By age 5, I knew exactly what I wanted to do when I grew up. I announced to my parents that I would be an artist, live in their garage and take care of them in their old age. My father thought it was sweet and often asked me to repeat my plans. My mother feared I was serious and discouraged my daddy from feeding into it. To me it sounded like a reasonable solution to the fate of leaving home and causing my parents distress.
As an 18-year-old freshman in college, I floundered. What to do with the rest of my life? What goals to set? What classes to take? What path to follow?
The answer to every question led right to the next big party. From there, if I kept at this line of inquiry, the path would lead home to my parents’ garage.
They saw the future clearer than I. My indecision and hesitation motivated my parents to action. They stuck a FOR SALE sign in front of my childhood home and bought a property without a garage. For the record, they haven’t grown old either, but I can’t say how they managed that.
My oldest child turned 18 in August. For weeks, I’ve expected a momentous change. I’ve anticipated that he would up and interrupt one of my weekly monologues with, “I’m grown up. I don’t have to listen to this.”
He has requested only a 30-minute extension of his curfew. That’s it. I granted the request, not grasping its full repercussion, not understanding its deeper meaning.
By age 4, a prodigy compared to me, he knew exactly what he wanted to do when he grew up: “When I set out on my own, I’m going to Australia to live with the Crocodile Hunter.” I pictured him on foot waving goodbye, his possessions tied in a red bandana knotted to the end of a stick over his shoulder.
He’s a senior in high school and the resolve of his youth wavers. I sat him on the stool of truth in the kitchen and interrogated him, “What’s your plan? Where do you want to be this time next year? What do you want to be doing?”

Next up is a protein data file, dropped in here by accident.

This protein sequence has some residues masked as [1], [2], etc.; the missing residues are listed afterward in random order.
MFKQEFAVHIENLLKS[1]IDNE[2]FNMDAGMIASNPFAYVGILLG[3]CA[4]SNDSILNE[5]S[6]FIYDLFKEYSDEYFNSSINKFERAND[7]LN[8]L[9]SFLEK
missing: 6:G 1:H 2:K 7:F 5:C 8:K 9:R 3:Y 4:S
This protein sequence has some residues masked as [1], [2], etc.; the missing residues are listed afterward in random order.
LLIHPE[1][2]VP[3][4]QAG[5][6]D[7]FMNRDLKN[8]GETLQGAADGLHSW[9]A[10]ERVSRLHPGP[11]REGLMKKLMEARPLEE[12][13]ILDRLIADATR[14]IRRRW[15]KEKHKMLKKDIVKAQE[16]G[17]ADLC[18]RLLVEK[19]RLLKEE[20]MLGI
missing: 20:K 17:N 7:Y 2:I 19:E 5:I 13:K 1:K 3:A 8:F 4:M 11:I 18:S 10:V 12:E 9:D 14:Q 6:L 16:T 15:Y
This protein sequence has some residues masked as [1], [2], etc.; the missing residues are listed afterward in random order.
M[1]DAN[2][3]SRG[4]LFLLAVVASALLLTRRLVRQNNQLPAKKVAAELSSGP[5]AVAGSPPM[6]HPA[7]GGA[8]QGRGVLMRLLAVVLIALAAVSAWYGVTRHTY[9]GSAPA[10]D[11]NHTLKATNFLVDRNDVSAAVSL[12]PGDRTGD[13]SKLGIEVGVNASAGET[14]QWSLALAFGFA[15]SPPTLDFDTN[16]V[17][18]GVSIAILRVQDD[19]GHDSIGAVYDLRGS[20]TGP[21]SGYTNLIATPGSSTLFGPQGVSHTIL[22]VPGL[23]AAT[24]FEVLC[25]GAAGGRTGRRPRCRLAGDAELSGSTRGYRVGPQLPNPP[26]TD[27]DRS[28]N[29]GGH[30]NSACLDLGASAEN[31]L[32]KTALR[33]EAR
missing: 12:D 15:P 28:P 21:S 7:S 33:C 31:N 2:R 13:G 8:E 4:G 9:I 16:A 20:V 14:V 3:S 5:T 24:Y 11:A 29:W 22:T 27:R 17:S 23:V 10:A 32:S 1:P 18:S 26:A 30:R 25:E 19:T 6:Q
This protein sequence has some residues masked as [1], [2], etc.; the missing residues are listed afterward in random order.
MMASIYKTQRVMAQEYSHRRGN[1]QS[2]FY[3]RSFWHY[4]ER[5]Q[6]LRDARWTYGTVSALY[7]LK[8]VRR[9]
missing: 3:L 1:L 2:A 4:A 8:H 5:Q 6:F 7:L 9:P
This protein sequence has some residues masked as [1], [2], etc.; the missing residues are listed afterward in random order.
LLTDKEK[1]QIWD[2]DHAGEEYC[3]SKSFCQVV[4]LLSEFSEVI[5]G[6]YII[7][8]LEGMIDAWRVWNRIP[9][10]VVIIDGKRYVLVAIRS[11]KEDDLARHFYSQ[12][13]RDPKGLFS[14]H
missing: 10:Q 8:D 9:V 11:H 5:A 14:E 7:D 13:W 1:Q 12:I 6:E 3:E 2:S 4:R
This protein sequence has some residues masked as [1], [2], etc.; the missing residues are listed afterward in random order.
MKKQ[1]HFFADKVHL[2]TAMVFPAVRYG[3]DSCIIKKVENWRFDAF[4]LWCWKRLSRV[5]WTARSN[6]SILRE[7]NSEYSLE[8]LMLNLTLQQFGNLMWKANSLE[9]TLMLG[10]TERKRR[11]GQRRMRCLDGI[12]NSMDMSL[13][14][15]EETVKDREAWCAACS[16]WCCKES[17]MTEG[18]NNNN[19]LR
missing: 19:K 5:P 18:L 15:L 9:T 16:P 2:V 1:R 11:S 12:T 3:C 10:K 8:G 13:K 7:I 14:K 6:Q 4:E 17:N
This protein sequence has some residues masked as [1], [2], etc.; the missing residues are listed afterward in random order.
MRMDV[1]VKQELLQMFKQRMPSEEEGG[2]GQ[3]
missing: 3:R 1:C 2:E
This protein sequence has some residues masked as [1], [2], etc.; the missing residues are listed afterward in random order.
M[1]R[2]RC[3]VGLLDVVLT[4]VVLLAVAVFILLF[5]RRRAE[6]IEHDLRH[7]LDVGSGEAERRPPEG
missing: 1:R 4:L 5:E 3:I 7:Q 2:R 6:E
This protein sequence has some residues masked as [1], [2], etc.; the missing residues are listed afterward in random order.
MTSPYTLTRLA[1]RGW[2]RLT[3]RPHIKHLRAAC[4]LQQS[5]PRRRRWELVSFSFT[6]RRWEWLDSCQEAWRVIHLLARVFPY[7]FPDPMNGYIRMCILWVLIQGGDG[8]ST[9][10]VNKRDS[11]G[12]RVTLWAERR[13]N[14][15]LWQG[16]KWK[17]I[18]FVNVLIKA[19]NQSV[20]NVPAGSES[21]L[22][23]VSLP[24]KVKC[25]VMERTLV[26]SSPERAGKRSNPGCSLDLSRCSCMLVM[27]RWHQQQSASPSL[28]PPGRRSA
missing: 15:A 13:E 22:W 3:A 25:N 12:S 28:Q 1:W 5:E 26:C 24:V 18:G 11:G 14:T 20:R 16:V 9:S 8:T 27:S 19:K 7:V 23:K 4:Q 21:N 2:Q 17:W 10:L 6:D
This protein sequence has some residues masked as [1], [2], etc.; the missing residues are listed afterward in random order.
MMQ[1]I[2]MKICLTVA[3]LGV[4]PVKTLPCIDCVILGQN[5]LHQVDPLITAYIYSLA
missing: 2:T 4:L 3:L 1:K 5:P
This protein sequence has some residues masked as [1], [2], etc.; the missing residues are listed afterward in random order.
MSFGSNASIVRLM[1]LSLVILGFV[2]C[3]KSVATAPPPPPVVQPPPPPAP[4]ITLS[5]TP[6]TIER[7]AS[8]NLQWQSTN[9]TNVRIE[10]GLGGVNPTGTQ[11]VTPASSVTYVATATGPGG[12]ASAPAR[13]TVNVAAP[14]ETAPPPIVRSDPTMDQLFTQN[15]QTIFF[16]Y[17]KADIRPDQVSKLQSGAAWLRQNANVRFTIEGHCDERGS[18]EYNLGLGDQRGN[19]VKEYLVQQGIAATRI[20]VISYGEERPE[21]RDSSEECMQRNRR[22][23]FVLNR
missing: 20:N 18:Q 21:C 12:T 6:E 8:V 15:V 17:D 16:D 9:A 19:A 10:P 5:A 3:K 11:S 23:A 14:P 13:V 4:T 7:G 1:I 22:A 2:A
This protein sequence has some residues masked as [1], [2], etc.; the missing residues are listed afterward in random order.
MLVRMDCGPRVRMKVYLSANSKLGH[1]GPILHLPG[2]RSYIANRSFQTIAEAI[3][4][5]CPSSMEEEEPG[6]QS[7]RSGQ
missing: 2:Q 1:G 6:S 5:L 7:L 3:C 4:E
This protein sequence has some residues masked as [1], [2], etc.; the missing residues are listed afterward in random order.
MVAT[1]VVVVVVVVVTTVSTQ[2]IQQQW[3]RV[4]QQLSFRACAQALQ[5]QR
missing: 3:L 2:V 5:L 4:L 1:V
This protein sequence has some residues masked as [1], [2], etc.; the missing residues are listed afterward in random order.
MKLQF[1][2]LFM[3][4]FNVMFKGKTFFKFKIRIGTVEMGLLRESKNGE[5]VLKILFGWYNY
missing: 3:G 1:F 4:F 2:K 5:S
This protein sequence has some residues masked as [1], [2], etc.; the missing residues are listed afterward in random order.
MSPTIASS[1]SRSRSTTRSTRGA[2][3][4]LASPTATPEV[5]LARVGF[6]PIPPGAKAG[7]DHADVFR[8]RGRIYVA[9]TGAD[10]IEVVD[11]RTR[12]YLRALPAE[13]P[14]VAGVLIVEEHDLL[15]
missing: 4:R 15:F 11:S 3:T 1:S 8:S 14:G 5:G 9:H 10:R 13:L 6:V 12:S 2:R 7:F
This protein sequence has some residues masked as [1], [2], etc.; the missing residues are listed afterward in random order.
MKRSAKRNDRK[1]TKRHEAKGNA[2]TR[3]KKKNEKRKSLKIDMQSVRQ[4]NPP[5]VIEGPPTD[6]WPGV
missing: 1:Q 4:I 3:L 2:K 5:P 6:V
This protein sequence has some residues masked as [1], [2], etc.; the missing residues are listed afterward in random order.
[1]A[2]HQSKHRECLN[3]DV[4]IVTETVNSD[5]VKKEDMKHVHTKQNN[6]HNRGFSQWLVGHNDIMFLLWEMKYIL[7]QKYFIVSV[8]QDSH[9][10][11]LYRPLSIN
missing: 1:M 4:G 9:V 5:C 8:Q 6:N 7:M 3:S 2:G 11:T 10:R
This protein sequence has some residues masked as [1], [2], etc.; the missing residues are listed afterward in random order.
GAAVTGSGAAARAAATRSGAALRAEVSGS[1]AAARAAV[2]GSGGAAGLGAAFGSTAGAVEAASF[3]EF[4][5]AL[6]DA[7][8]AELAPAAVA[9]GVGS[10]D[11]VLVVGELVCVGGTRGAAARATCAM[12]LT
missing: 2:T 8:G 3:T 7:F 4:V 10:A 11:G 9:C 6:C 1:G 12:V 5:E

“Living in Australia with the Crocodile Hunter,” was not his reply. For a long while, he said nothing. I felt somewhat guilty for spurring recollections of Croc-man’s passing. But it’s time to face facts. Crocodile Hunter isn’t coming back.
My son didn’t mention his disappointment in the failed Australia run. He instead said, “I just want to keep being a kid.”
Like any mother, I lie in bed late at night letting the parenting mistakes I’ve made pick the flesh from my confidence. They whisper that I ruined him, that he’s the kid who will cling to his therapist’s leg and beg for more time when the hour’s up.
Now I’m thinking I should have made more blunders. Maybe it isn’t too late.
I guess I’m as surprised as he is that we’ve come to this juncture. Sometimes when he walks in the kitchen and asks, “Is dinner almost ready,” I turn to look for a 6-year-old boy with spit-blonde hair sporting dirty knees and a sticky slug.
Pivoting, I face a man with yellow curls rimming a baseball cap. I tell myself that this is supposed to happen, that I don’t want him on the sofa in the den for the rest of our lives.
It’s time to launch this kid. Crocodile Hunter is dead and Australia is off the map. I either have to sell my house or tear down the garage.